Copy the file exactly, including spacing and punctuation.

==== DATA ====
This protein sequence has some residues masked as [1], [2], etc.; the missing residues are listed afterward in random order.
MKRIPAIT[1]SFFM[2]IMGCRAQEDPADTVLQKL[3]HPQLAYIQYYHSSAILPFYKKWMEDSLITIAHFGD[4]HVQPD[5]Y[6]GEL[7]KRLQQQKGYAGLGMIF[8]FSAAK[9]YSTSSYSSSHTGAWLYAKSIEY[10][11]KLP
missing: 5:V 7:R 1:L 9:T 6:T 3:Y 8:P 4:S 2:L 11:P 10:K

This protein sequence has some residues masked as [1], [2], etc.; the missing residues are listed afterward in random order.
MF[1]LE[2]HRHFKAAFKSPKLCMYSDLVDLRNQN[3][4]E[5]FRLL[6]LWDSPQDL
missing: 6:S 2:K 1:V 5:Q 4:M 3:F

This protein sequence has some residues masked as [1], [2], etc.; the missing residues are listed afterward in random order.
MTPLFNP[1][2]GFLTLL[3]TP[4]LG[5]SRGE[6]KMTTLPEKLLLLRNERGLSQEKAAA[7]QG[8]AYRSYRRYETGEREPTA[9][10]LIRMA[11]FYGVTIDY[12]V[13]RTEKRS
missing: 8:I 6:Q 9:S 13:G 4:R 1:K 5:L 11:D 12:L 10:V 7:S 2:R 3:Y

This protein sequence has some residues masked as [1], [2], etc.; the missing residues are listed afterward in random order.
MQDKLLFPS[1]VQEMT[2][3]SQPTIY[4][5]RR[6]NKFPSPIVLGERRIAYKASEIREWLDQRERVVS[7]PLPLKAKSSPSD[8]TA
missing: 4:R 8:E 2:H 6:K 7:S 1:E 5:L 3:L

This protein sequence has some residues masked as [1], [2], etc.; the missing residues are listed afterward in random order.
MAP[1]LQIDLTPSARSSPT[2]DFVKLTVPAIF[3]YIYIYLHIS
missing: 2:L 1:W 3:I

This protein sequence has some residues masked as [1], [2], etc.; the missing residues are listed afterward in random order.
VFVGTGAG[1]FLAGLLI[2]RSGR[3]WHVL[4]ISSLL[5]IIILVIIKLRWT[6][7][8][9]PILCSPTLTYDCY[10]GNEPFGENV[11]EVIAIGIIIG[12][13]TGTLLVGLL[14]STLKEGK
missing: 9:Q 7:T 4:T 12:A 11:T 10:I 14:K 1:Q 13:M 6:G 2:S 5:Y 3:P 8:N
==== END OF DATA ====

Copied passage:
This protein sequence has some residues masked as [1], [2], etc.; the missing residues are listed afterward in random order.
MKRIPAIT[1]SFFM[2]IMGCRAQEDPADTVLQKL[3]HPQLAYIQYYHSSAILPFYKKWMEDSLITIAHFGD[4]HVQPD[5]Y[6]GEL[7]KRLQQQKGYAGLGMIF[8]FSAAK[9]YSTSSYSSSHTGAWLYAKSIEY[10][11]KLP
missing: 5:V 7:R 1:L 9:T 6:T 3:Y 8:P 4:S 2:L 11:P 10:K

This protein sequence has some residues masked as [1], [2], etc.; the missing residues are listed afterward in random order.
MF[1]LE[2]HRHFKAAFKSPKLCMYSDLVDLRNQN[3][4]E[5]FRLL[6]LWDSPQDL
missing: 6:S 2:K 1:V 5:Q 4:M 3:F

This protein sequence has some residues masked as [1], [2], etc.; the missing residues are listed afterward in random order.
MTPLFNP[1][2]GFLTLL[3]TP[4]LG[5]SRGE[6]KMTTLPEKLLLLRNERGLSQEKAAA[7]QG[8]AYRSYRRYETGEREPTA[9][10]LIRMA[11]FYGVTIDY[12]V[13]RTEKRS
missing: 8:I 6:Q 9:S 13:G 4:R 1:K 5:L 11:D 12:L 10:V 7:S 2:R 3:Y

This protein sequence has some residues masked as [1], [2], etc.; the missing residues are listed afterward in random order.
MQDKLLFPS[1]VQEMT[2][3]SQPTIY[4][5]RR[6]NKFPSPIVLGERRIAYKASEIREWLDQRERVVS[7]PLPLKAKSSPSD[8]TA
missing: 4:R 8:E 2:H 6:K 7:S 1:E 5:L 3:L

This protein sequence has some residues masked as [1], [2], etc.; the missing residues are listed afterward in random order.
MAP[1]LQIDLTPSARSSPT[2]DFVKLTVPAIF[3]YIYIYLHIS
missing: 2:L 1:W 3:I

This protein sequence has some residues masked as [1], [2], etc.; the missing residues are listed afterward in random order.
VFVGTGAG[1]FLAGLLI[2]RSGR[3]WHVL[4]ISSLL[5]IIILVIIKLRWT[6][7][8][9]PILCSPTLTYDCY[10]GNEPFGENV[11]EVIAIGIIIG[12][13]TGTLLVGLL[14]STLKEGK
missing: 9:Q 7:T 4:T 12:A 11:T 10:I 14:K 1:Q 13:M 6:G 2:S 5:Y 3:P 8:N